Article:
reflective evaluation

Reflective Evaluation

Working towards a physical exhibition and assessment:

From the beginning of MA3, my work moved away from developing video work for a monitor towards developing video work for projectors. Working with projectors has allowed me to develop my work in a more physical way that seems to resonate with what I have been exploring in terms of landscape as bodily experience, its translation into landscape image and the possibilities for the disruption of landscape’s gendered framing. Setting up multi-projectors in my studio, I developed a series of video installations intended as a physical experience for the audience in a physical gallery setting. The physicality of these installations involved the layering of soundscapes and the layering of visual ‘frames’ through moving images, still images and print. 


Readjustment: working towards a digital exhibition and assessment:

With the change from a physical exhibition to a digital exhibition I had to rethink my work on many levels. Questions included – should I continue my projector work or return to work for a monitor which would be more suitable for a digital exhibition, would this compromise the work, could I find a way to continue my installation work and ‘re-exhibit’ it for the monitor? 

Returning to my intention for the work in relation to landscape, I felt it was important to continue to develop the work for video installation, as this was the impetus for the work and the natural direction it seemed to be going in. So, over the past few months I have continued to explore the landscape using multi-channel projectors and layered soundscapes.  


Translating installation work for monitor

No monitor can compare to the physical experience of walking into a video installation – hearing the projectors hum, catching the glimpse of your shadow on the images, letting the colours of the projected images reflect on your body, experiencing the concentration of dark and light, silence and sound. So, for the digital exhibition, I wanted to try and capture these experiences. Therefore, setting up each of the installations in the series, I recorded them at different spectator positions (left, right, centre, close-up, distanced), with the sound of the projector motors and with spectator shadows moving across the images. I also recorded the installations with props such as a chair to give a sense of scale but rejected these in favour of creating contrasting dark and light spaces for the installation. 

In setting up my installations, I felt it was important to keep it physically achievable and I positioned the projectors so that they could be reinstalled in a gallery space at some future time.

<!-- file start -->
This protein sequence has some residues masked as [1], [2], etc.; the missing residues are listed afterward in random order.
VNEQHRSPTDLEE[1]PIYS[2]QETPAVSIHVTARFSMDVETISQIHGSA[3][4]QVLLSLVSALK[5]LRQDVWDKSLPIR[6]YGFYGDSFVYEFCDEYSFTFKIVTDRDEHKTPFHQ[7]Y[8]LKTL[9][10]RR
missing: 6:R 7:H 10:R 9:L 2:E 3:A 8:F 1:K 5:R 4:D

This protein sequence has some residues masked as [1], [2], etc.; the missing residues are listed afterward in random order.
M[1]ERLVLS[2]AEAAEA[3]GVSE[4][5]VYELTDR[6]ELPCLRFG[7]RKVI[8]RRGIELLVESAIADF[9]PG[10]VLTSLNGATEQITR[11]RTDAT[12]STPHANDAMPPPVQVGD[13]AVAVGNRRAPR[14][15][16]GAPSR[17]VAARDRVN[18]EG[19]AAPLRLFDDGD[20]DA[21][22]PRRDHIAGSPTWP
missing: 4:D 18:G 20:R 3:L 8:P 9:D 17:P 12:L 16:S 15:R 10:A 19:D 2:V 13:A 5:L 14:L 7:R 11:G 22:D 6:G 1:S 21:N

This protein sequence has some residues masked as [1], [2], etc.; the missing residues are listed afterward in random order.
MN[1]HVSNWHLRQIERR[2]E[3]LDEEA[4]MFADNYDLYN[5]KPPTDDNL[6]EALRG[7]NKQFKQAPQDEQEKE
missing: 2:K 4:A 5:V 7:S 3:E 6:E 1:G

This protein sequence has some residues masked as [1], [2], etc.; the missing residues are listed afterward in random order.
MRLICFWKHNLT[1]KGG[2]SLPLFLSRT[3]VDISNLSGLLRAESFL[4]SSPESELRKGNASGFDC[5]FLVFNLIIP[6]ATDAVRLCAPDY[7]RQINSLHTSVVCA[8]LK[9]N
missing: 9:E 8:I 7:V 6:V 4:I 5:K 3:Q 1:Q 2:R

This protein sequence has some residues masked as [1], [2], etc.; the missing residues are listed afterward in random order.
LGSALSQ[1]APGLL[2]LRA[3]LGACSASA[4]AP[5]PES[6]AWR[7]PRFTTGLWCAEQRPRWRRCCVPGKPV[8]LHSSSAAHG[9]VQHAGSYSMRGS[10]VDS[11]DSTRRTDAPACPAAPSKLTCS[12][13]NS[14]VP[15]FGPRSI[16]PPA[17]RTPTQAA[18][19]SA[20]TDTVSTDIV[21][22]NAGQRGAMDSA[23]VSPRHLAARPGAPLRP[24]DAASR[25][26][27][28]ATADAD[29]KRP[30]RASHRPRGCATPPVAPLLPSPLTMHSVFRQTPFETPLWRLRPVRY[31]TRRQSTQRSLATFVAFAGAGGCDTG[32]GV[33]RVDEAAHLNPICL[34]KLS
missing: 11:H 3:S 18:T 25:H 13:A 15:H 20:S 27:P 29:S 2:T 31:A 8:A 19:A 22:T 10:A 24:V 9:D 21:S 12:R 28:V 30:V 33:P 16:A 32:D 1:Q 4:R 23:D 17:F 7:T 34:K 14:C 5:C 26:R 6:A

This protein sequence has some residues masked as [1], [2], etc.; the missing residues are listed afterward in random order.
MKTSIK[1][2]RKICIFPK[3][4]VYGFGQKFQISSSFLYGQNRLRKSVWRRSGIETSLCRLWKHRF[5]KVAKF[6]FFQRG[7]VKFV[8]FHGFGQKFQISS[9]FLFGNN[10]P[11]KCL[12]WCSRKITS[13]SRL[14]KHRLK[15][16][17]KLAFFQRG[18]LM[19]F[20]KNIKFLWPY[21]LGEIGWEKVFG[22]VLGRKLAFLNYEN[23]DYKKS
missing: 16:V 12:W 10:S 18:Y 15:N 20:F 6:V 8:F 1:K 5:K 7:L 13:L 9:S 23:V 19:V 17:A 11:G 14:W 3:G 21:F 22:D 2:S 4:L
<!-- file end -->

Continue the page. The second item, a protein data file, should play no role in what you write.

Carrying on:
As a digital exhibition, there were also new possibilities for developing and exhibiting my work. First, I had infinite digital space. Rather than a single installation, I could now choose to exhibit a series of 4 installations which inform each other. I was also able to develop my soundscapes without having to compromise with other artists’ work in a group show.


Setting up the digital exhibition

Aware that the audience for the digital exhibition would be predominantly using mobile phones and view the work for less than 30 seconds, I created GIFs for each of my installations so that the audience would see the work as moving installations and could then use these as links to view the longer videos. As sound is very important to my installations, I also added an audio track to the GIF page. Like a physical gallery, I created a main bright space (gif page) from which you enter into the darkened (black) ‘installation rooms’.

I first attempted to set up my own webpage for the exhibition on my personal website to figure out what would be possible. While its form and function worked, it had some limitations. The OCA were helpful in setting up another ‘spaces’ webpage for me and, while some issues were resolved, others were compromised. For my final website, I tried to achieve the best of both these websites.


Selection of posts:

For my selection of posts for assessment, I decided to trace the journey of the development of some of my key works – from initial ideas, experimentation, development, refinement, exhibition. Practice led, these posts are threaded with contextual theory throughout. 


Selection of developmental work:

For my selection of developmental work, I included some of the work I did for a monitor and some variations on the installation work that I explored – work that may provide a starting point for future work. 


My learning:

I cannot begin to describe my learning throughout this year and over the three years with OCA. In terms of preparing for the digital exhibition and submission, without doubt, I have learned so much. Technically, I have learned to make GIFs, find new ways to record my work and re-exhibit it for an online audience and have become undaunted by the setting up multi-channel installations. This gives me courage going forward in seeking opportunities to exhibit my work physically and digitally. 

On a more profound level, I realise that so many of the questions about the change from physical exhibition to digital exhibition echo the many questions I explore in my landscape work – namely, my relationship with the physical world and the world of constructs.

As with all my learning – I am left with more questions than answers which will continue to drive my practice.   




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